So look at yourself honestly and if we’re not acting the part of the wonderful owner, senior manager, junior manager, salesperson, filing person or shipping clerk, maybe we should give it some thought. Maybe that alone might raise our NPS with everyone.

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About the Author

Thomas Miller, CCIM

Thomas Miller, CCIM is the president and broker of Miller Industrial Properties in Reno, Nevada. He has worked in industrial real estate since 1991, with 15 years of previous experience designing and building industrial warehousing and manufacturing facilities in the northern Nevada market. Contact Tom at or 775-742-9891.


  1. Adam Dorrell

    good thoughts on the Net Promoter Score. I’ve been using it for four years in many different organisations, and we’ve not failed to see significant improvements in customer service.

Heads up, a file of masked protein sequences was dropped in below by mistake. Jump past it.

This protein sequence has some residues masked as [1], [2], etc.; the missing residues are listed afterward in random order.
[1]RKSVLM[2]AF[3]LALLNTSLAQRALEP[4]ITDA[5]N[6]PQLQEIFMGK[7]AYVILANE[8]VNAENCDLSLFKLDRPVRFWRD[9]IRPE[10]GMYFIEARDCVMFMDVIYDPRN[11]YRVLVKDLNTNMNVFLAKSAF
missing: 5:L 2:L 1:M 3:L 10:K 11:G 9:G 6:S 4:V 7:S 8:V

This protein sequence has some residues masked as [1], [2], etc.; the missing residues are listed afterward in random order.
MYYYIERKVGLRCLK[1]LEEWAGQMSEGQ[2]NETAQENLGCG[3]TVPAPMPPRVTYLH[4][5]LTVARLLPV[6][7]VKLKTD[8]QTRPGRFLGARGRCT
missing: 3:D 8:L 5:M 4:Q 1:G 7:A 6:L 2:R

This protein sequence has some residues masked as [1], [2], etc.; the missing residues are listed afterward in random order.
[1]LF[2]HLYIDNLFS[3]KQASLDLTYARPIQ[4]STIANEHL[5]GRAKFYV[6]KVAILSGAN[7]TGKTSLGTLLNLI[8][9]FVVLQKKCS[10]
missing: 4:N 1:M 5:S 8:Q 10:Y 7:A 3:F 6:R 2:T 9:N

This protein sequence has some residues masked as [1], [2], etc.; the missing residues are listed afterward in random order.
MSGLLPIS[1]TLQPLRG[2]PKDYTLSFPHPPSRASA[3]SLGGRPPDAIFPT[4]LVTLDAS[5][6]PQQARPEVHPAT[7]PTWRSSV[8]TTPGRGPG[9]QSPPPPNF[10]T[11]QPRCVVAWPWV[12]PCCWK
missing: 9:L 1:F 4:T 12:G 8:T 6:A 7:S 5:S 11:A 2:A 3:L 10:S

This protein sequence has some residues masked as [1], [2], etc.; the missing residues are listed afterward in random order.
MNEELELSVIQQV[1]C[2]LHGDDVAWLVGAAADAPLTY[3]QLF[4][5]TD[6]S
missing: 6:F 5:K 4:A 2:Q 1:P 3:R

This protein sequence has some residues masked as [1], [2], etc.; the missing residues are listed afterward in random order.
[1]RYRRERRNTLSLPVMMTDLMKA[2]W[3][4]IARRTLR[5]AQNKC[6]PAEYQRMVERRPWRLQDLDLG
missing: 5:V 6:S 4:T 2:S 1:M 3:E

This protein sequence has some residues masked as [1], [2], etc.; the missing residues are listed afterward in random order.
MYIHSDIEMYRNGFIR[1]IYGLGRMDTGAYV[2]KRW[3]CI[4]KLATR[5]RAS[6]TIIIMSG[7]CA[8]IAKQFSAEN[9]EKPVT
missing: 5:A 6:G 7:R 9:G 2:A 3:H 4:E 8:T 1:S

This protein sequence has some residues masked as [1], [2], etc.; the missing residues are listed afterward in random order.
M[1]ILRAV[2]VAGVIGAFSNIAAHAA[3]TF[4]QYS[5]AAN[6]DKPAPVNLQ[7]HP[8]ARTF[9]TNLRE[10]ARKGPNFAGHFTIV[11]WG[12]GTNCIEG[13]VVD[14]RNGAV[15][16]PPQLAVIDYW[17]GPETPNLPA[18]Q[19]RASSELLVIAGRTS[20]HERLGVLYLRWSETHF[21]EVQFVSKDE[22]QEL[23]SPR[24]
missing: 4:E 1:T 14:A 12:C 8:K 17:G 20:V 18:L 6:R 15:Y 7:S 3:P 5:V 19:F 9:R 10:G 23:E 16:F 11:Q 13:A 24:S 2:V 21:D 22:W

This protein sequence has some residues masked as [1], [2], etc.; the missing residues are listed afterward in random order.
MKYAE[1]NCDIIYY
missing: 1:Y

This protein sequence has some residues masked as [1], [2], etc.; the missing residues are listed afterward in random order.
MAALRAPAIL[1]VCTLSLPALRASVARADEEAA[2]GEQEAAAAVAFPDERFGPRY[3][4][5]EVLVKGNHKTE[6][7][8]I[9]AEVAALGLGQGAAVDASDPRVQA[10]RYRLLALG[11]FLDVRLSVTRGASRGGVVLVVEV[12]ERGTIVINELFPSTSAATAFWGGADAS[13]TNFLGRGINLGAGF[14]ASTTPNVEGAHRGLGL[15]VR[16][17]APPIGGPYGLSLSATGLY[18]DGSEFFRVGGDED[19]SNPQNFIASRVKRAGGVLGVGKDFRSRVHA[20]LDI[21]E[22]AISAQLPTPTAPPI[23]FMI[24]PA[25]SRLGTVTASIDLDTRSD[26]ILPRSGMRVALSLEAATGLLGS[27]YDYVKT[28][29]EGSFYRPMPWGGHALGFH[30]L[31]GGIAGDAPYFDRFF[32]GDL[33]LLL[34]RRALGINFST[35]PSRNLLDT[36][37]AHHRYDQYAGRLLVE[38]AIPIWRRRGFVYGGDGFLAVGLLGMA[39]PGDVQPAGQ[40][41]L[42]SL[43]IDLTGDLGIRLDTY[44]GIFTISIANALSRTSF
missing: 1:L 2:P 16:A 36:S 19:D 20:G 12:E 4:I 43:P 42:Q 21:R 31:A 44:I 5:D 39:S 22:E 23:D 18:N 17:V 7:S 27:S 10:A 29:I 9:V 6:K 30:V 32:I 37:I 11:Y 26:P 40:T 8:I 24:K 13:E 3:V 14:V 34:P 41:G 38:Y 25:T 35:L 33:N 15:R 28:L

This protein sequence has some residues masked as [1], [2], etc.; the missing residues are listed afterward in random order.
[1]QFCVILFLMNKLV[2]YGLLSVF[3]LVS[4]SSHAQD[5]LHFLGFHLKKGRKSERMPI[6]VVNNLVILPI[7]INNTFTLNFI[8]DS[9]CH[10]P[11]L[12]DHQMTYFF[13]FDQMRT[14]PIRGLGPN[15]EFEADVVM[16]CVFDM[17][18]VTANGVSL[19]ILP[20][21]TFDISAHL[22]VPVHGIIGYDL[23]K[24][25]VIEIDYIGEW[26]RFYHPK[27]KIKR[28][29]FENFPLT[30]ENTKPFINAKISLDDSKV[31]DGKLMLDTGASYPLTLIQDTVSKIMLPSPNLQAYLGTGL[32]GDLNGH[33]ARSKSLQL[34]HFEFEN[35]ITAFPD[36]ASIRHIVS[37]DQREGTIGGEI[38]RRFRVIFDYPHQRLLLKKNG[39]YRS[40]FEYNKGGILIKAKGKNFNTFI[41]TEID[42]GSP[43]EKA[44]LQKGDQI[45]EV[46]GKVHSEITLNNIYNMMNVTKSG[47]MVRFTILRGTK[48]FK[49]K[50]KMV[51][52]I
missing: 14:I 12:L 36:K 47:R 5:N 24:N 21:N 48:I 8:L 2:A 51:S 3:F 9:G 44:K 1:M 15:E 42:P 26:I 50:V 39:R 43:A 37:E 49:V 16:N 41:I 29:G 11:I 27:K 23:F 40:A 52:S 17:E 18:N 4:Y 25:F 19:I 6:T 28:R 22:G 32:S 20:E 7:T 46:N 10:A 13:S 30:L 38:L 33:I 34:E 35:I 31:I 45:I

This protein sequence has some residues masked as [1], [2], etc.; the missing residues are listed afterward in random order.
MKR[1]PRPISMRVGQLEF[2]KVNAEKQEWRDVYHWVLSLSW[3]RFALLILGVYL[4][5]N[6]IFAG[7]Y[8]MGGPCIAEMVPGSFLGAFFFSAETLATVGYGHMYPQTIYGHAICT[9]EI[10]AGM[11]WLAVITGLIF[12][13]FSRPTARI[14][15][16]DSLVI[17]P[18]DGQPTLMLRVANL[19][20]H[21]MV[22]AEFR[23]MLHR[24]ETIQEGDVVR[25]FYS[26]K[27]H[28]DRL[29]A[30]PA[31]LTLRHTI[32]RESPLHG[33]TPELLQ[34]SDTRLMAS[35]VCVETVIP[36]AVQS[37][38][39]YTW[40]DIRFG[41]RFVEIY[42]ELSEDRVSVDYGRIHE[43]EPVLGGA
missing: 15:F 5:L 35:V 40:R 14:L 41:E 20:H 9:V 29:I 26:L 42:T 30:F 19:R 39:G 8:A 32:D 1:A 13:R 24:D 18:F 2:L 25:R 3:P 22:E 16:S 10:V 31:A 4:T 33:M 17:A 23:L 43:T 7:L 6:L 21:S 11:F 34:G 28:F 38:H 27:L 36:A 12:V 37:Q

If the entire organisation understands Net Promoter Score (and it’s not difficult!) you can actually change a company culture to become more customer focused.

    It’s possible to start measuring it manually and with a spreadsheet to graph it. Any small business can do it. After a while you want to invest in specialist tools like CustomerGauge to help but the first steps are most important.

    Finally, you may find this “2 minute guide to Net Promoter” in cartoon format interesting…


  2. Diane Lapointe


    Thank you for your inspiring article. Nowadays, it’s imperative that we focus on the highest level of service to our customer base. I have worked for an organization that was very committed to surveying their customers in the form of an anonymous survey letter after the transaction was completed. It gave our customers an even greater opportunity to share their honest comments with the company. The comments were sometimes brutal but we had a chance to really examine the way that we provided customer service.

    Your article also reminded me of another company who set the pace for great customer service in the retail industry. When I lived in Seattle, shopping at Nordstrom was always a great experience. They were so focus on delighting their customers that I eventually eliminated their competition from my shopping trips.

    Let’s make NPS part of our regular vocabulary.